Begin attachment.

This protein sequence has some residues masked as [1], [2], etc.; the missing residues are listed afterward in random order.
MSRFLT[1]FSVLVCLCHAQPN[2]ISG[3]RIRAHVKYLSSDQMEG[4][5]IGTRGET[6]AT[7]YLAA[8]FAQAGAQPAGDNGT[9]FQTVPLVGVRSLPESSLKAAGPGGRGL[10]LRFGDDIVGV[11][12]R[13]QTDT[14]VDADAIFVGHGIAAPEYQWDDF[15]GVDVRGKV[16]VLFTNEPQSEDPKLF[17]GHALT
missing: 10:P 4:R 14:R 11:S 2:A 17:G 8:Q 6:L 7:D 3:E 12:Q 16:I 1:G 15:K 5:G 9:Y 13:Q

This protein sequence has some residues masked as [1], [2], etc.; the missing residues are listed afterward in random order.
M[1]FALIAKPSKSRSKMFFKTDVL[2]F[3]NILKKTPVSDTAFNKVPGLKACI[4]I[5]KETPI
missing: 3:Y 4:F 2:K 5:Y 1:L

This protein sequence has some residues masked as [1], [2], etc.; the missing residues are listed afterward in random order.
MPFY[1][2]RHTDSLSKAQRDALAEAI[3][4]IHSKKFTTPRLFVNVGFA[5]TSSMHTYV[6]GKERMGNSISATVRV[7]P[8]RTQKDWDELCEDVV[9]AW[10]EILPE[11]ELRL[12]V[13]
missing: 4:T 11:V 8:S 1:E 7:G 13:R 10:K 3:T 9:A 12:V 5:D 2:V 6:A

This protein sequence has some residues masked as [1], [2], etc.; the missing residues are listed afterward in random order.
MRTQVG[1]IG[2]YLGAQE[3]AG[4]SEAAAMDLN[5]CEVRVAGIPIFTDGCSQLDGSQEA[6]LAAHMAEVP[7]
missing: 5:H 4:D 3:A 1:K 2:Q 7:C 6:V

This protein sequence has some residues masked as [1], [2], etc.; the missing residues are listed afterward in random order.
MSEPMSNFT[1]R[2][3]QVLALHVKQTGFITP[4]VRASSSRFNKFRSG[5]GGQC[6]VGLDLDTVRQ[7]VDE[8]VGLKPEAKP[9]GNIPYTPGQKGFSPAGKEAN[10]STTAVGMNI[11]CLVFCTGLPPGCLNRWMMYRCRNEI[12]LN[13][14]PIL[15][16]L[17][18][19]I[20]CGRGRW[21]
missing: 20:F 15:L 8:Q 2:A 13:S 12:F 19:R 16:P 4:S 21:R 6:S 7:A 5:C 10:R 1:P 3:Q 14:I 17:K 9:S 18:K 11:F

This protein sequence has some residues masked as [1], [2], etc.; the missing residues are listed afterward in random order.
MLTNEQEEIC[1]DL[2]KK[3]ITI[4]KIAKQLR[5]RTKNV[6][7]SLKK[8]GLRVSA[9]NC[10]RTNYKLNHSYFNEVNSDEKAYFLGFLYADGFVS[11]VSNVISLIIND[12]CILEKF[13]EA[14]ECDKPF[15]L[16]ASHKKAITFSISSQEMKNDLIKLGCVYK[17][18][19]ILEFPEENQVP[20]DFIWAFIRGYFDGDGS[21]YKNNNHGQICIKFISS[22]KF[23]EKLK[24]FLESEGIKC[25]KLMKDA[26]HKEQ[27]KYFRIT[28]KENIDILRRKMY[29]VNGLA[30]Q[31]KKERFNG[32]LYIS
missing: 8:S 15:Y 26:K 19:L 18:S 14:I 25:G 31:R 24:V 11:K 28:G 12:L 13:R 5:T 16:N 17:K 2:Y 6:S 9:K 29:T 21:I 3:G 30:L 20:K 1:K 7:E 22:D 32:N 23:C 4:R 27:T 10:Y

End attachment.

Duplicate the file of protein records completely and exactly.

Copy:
This protein sequence has some residues masked as [1], [2], etc.; the missing residues are listed afterward in random order.
MSRFLT[1]FSVLVCLCHAQPN[2]ISG[3]RIRAHVKYLSSDQMEG[4][5]IGTRGET[6]AT[7]YLAA[8]FAQAGAQPAGDNGT[9]FQTVPLVGVRSLPESSLKAAGPGGRGL[10]LRFGDDIVGV[11][12]R[13]QTDT[14]VDADAIFVGHGIAAPEYQWDDF[15]GVDVRGKV[16]VLFTNEPQSEDPKLF[17]GHALT
missing: 10:P 4:R 14:R 11:S 2:A 17:G 8:Q 6:L 7:D 3:E 12:Q 16:I 1:G 15:K 5:G 9:Y 13:Q

This protein sequence has some residues masked as [1], [2], etc.; the missing residues are listed afterward in random order.
M[1]FALIAKPSKSRSKMFFKTDVL[2]F[3]NILKKTPVSDTAFNKVPGLKACI[4]I[5]KETPI
missing: 3:Y 4:F 2:K 5:Y 1:L

This protein sequence has some residues masked as [1], [2], etc.; the missing residues are listed afterward in random order.
MPFY[1][2]RHTDSLSKAQRDALAEAI[3][4]IHSKKFTTPRLFVNVGFA[5]TSSMHTYV[6]GKERMGNSISATVRV[7]P[8]RTQKDWDELCEDVV[9]AW[10]EILPE[11]ELRL[12]V[13]
missing: 4:T 11:V 8:S 1:E 7:G 13:R 10:K 3:T 9:A 12:V 5:D 2:V 6:A

This protein sequence has some residues masked as [1], [2], etc.; the missing residues are listed afterward in random order.
MRTQVG[1]IG[2]YLGAQE[3]AG[4]SEAAAMDLN[5]CEVRVAGIPIFTDGCSQLDGSQEA[6]LAAHMAEVP[7]
missing: 5:H 4:D 3:A 1:K 2:Q 7:C 6:V

This protein sequence has some residues masked as [1], [2], etc.; the missing residues are listed afterward in random order.
MSEPMSNFT[1]R[2][3]QVLALHVKQTGFITP[4]VRASSSRFNKFRSG[5]GGQC[6]VGLDLDTVRQ[7]VDE[8]VGLKPEAKP[9]GNIPYTPGQKGFSPAGKEAN[10]STTAVGMNI[11]CLVFCTGLPPGCLNRWMMYRCRNEI[12]LN[13][14]PIL[15][16]L[17][18][19]I[20]CGRGRW[21]
missing: 20:F 15:L 8:Q 2:A 13:S 12:F 19:R 16:P 4:S 21:R 6:S 7:A 5:C 10:R 1:P 3:Q 14:I 17:K 9:S 18:K 11:F

This protein sequence has some residues masked as [1], [2], etc.; the missing residues are listed afterward in random order.
MLTNEQEEIC[1]DL[2]KK[3]ITI[4]KIAKQLR[5]RTKNV[6][7]SLKK[8]GLRVSA[9]NC[10]RTNYKLNHSYFNEVNSDEKAYFLGFLYADGFVS[11]VSNVISLIIND[12]CILEKF[13]EA[14]ECDKPF[15]L[16]ASHKKAITFSISSQEMKNDLIKLGCVYK[17][18][19]ILEFPEENQVP[20]DFIWAFIRGYFDGDGS[21]YKNNNHGQICIKFISS[22]KF[23]EKLK[24]FLESEGIKC[25]KLMKDA[26]HKEQ[27]KYFRIT[28]KENIDILRRKMY[29]VNGLA[30]Q[31]KKERFNG[32]LYIS
missing: 8:S 15:Y 26:K 19:L 18:S 14:I 25:G 31:R 24:V 11:K 28:G 12:L 13:R 5:T 16:N 17:K 2:Y 6:S 9:K 29:T 21:I 3:G 30:L 20:K 1:K 7:E 22:D 32:N 23:C 4:R 27:T 10:Y